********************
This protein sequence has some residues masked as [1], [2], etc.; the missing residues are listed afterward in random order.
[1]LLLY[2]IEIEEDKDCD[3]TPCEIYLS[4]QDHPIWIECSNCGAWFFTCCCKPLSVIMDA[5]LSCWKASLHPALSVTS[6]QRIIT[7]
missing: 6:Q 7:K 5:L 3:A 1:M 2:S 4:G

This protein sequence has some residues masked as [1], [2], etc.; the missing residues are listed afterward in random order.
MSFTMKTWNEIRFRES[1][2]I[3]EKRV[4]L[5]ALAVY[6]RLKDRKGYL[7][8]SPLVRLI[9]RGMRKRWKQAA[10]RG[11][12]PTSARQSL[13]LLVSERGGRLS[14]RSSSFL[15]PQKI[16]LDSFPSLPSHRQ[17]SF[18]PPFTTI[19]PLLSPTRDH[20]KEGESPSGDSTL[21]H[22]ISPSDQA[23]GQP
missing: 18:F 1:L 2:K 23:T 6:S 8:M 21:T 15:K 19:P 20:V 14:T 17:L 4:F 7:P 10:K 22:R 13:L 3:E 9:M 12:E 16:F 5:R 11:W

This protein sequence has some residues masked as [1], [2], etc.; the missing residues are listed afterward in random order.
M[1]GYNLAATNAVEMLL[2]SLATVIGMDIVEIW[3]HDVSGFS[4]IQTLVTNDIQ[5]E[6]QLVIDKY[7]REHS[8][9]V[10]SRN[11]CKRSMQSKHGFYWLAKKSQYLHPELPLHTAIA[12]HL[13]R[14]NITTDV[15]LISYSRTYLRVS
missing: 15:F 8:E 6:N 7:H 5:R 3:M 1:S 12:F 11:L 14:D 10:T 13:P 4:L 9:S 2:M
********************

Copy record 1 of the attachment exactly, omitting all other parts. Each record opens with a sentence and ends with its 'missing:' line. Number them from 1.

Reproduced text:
This protein sequence has some residues masked as [1], [2], etc.; the missing residues are listed afterward in random order.
[1]LLLY[2]IEIEEDKDCD[3]TPCEIYLS[4]QDHPIWIECSNCGAWFFTCCCKPLSVIMDA[5]LSCWKASLHPALSVTS[6]QRIIT[7]
missing: 6:Q 7:K 5:L 3:A 1:M 2:S 4:G